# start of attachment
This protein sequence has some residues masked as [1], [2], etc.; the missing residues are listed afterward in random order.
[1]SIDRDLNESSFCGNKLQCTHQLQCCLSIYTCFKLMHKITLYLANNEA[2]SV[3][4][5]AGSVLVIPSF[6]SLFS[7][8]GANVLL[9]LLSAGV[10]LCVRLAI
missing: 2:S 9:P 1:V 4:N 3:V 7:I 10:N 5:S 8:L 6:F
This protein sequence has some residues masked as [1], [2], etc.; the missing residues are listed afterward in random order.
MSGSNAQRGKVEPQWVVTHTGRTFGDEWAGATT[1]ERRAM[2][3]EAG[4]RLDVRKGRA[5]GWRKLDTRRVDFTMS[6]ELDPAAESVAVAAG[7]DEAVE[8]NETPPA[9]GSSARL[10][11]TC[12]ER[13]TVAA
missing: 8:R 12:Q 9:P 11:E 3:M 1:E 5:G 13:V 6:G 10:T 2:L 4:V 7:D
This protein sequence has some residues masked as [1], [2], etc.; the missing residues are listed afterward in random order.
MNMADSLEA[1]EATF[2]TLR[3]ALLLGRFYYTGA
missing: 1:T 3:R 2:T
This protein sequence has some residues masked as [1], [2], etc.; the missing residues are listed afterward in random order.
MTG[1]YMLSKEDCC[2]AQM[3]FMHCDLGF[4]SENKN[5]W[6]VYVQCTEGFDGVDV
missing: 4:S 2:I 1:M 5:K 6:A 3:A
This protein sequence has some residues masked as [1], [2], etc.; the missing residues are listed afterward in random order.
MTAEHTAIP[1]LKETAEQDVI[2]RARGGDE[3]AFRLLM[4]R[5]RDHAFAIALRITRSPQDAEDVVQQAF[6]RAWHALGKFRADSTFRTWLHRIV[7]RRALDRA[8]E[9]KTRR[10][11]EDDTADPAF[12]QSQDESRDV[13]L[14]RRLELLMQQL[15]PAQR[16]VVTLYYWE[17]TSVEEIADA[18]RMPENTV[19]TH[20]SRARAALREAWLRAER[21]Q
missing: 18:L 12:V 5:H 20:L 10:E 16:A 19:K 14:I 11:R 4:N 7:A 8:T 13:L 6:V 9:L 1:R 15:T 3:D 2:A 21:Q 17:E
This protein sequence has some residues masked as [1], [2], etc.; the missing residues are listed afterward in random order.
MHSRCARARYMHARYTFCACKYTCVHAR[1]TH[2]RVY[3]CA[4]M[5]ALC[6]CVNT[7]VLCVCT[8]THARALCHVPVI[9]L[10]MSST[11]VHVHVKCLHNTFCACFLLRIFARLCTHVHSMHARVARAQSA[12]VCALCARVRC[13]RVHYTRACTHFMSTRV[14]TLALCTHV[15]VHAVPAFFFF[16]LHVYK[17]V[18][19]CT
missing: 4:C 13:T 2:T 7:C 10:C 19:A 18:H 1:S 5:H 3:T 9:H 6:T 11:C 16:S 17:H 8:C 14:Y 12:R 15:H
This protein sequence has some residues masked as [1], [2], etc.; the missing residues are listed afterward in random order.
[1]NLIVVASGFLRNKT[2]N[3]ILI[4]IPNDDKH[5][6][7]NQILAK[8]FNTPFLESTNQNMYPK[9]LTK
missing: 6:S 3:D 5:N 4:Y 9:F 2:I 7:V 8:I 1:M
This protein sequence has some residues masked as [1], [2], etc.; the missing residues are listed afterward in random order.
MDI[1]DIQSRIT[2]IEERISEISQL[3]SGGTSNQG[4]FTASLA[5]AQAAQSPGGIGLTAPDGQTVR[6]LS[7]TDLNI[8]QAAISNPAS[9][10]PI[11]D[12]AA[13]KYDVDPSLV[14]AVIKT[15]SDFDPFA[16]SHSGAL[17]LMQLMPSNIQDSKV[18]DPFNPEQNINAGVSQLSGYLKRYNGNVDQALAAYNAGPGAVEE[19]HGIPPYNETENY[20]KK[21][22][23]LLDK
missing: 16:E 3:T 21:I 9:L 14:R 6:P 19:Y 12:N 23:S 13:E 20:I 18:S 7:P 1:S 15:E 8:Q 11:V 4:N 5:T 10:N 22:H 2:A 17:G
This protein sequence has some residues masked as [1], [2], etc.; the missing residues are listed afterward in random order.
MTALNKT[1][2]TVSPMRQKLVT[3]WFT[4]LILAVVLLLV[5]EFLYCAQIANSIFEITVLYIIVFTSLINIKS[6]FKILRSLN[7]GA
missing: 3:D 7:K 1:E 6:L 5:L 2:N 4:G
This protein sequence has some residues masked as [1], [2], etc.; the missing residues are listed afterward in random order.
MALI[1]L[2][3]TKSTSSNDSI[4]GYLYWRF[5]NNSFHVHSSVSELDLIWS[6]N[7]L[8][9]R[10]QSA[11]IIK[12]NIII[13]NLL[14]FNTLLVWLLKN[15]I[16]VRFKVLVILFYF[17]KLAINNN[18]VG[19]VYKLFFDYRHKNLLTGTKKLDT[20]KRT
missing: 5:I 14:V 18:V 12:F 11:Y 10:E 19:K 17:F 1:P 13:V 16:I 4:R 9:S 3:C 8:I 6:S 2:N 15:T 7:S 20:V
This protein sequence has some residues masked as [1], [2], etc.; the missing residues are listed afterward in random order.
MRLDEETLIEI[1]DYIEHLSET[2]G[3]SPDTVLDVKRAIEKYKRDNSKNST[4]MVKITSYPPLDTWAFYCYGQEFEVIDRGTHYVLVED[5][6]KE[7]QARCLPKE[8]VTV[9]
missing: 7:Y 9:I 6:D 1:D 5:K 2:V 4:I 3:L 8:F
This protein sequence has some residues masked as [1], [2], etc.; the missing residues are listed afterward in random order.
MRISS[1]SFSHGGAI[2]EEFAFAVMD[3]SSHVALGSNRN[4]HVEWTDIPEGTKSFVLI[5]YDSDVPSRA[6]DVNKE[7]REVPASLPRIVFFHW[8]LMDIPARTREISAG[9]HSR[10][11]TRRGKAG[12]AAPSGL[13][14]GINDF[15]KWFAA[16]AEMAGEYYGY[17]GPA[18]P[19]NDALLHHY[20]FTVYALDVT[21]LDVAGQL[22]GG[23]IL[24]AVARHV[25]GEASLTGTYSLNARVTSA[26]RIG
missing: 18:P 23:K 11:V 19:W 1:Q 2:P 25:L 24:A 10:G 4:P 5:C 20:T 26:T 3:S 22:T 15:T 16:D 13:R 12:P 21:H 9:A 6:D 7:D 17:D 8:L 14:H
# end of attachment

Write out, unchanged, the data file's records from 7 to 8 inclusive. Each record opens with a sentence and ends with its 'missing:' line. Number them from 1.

This protein sequence has some residues masked as [1], [2], etc.; the missing residues are listed afterward in random order.
[1]NLIVVASGFLRNKT[2]N[3]ILI[4]IPNDDKH[5][6][7]NQILAK[8]FNTPFLESTNQNMYPK[9]LTK
missing: 6:S 3:D 5:N 4:Y 9:F 2:I 7:V 8:I 1:M
This protein sequence has some residues masked as [1], [2], etc.; the missing residues are listed afterward in random order.
MDI[1]DIQSRIT[2]IEERISEISQL[3]SGGTSNQG[4]FTASLA[5]AQAAQSPGGIGLTAPDGQTVR[6]LS[7]TDLNI[8]QAAISNPAS[9][10]PI[11]D[12]AA[13]KYDVDPSLV[14]AVIKT[15]SDFDPFA[16]SHSGAL[17]LMQLMPSNIQDSKV[18]DPFNPEQNINAGVSQLSGYLKRYNGNVDQALAAYNAGPGAVEE[19]HGIPPYNETENY[20]KK[21][22][23]LLDK
missing: 16:E 3:T 21:I 9:L 14:R 6:P 19:Y 12:N 23:S 13:E 20:I 18:S 7:P 1:S 15:E 8:Q 11:V 4:N 5:T 10:N 22:H 2:A 17:G